I asked about sweet spots and was again greeted by a perplexed response. “Sweet spots? What’s a sweet spot?” It’s funny to me that at an industry event where half of the attendees are award nominees and the others are bloggers, that this particular program executive was so removed from what we all know and write about all the time that the concept of an outsized value was foreign. So I clarified, explaining to an executive at the world’s largest hotel chain, a person senior in their loyalty program’s management, what an outsized value is and why we are so passionate about loyalty programs. Because a commenter recently mentioned a particular Marriott property, I used specifics to illustrate my point.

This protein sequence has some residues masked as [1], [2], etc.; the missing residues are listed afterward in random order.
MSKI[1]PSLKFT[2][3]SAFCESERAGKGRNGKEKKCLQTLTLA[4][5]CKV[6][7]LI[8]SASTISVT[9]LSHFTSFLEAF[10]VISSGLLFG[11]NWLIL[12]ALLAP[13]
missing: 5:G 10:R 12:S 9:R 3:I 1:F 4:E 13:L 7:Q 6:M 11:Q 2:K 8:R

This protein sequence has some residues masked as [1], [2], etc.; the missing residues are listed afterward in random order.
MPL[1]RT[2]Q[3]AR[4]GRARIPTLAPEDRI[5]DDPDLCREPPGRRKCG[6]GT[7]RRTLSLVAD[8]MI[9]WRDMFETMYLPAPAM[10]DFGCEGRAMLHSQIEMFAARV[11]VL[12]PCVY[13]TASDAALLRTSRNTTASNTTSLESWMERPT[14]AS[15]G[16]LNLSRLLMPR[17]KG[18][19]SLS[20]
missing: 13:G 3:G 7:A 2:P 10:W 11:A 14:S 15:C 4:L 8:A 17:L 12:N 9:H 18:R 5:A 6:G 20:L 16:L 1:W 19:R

“For example, the Ritz-Carlton Jakarta prices nights at $300-400/nt, but the award prices were just 30,000/night while a Courtyard runs $130 and 30,000 points but the Bohemian [boutique owned Marriott] down the road [ in Orlando] costs twice the money but the point difference is only 5,000 more points/night. The Ritz in Jakarta delivers outsized value and makes me want to earn more Marriott points.” I wasn’t trying to out the forgotten cheaper redemptions in the system, I was making a point about loyalty program basics that should not have been new information. It’s startling to me that this seemed to be virgin ground.
“That must have been an odd weekend or off-peak.” The representative said, completely focusing on the wrong thing. Not a surprise in and of itself, but disappointing all the same.
Their statement though suggested that these anomalies should remain anomalies. When pressed further regarding whether they were pursuing a more direct relationship between redemption cost and room price as Southwest (and Hilton) have done, they stated that not exactly but close.